with those of the first-century Apostolic era.
use the same Bible as other Christians.
Please contact us!
not hesitate to call us for more information.
may contact our priest, Father Luke Uhl, at either:
Who is our Priest?
pastor is Father Luke Uhl. He has served our parish since
August 1995. For twenty years he served on a part-time basis
while he was Chancellor of the Greek Orthodox Metropolis of
Denver. As of November 1, 2015 he is our full-time priest.
services are offered daily at our
services are Great Vespers at 6:00 pm Saturday evening, as
well as Matins (Morning Worship) at 8:45 am and Divine Liturgy
at 10:00 am Sunday morning.
Feast Day services are “Vigil” (Small Compline, Great
Vespers, Matins, and 1st Hour) at 5:00 pm the evening
prior, as well as 3rd and 6th Hours at 6:30 am and Divine
Liturgy at 7:00 am the day of the Feast.
daily services are usually Matins at 8:00 am and Vespers at
6:00 pm, as well as Paraklisis at 6:00 pm on Wednesday
an occasional Sunday when our priest is out of town, we
schedule a reader service, the Typika at 10:00 am,
followed by a Bible Study.
information above is for general guidance.
to view the most-current Parish Worship and
What language do we use in our services?
All services are in English.
language of our parish is English; all of our services have
been translated from their original New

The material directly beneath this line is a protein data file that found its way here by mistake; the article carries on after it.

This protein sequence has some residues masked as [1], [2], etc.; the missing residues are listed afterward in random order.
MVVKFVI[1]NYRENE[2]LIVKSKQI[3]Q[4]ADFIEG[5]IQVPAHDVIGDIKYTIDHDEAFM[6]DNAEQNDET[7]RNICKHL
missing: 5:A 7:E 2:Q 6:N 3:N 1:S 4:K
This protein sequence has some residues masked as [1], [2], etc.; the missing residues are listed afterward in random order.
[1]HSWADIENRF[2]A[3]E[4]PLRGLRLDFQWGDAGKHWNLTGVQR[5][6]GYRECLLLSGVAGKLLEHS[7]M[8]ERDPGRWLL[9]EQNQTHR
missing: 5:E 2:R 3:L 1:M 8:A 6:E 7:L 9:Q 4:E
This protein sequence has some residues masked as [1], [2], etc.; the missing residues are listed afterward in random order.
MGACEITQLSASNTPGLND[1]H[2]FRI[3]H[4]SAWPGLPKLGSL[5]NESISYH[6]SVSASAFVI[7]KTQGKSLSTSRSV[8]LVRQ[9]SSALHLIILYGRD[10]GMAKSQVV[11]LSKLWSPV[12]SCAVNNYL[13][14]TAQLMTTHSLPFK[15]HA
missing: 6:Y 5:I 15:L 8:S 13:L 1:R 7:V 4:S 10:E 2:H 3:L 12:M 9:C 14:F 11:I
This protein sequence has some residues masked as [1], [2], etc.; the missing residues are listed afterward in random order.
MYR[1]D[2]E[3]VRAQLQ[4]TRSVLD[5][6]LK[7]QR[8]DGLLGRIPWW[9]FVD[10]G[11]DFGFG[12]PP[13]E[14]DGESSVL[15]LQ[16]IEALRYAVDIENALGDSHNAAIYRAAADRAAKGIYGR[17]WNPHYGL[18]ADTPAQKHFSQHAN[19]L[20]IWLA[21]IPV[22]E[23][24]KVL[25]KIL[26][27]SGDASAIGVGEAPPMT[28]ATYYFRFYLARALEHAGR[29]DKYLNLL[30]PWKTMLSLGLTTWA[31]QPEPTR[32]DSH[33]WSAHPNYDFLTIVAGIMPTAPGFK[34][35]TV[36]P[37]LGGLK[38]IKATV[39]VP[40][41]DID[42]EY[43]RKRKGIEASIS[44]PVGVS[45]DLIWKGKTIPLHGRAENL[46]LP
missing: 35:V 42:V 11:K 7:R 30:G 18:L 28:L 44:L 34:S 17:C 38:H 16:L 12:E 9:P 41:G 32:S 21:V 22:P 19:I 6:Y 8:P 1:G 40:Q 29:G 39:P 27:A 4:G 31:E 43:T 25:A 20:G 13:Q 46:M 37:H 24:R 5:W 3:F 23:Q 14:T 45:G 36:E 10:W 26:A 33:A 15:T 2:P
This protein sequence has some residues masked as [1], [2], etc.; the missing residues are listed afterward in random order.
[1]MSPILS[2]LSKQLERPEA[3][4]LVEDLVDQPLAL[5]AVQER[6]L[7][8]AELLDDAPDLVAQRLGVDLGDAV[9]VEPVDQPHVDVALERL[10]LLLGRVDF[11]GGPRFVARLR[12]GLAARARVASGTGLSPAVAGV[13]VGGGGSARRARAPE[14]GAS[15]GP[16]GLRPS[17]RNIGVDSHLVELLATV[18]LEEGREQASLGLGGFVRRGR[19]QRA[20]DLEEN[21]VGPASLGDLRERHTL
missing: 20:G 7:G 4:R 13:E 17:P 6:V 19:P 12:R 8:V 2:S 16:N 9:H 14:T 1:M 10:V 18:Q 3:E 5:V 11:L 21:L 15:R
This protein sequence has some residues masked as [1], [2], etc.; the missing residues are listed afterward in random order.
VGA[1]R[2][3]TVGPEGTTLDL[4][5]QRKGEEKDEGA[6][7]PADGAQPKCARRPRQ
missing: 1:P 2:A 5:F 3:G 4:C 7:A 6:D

Testament “Koine” Greek language into
Is “Koine” Greek ever used in the services?
Services may include some “liturgical” Greek.
liturgical Greek, we mean the 2,000-year old “koine” Greek
language of the New Testament. This is not the modern
Greek language spoken in Greece today, which is quite
a hymn or refrain is sung more than once, it may be
chanted in both its original New Testament Greek and then in
Service language policy...
Lord’s Prayer may also be repeated in as many languages as
might be represented in the congregation. Usually the “Our
Father” is recited in New Testament Greek, Latin,
Ukrainian, Dutch, Spanish, and English.
How do we worship?
Our services are liturgical:
follow the Orthodox liturgical tradition. Our services consist
of Psalms, prayers, petitions, and Scripture readings. All
services are chanted antiphonally by the priest and the
congregation, without instrumental accompaniment. The words
and melodies are in the traditional Byzantine style.
Our services are ancient: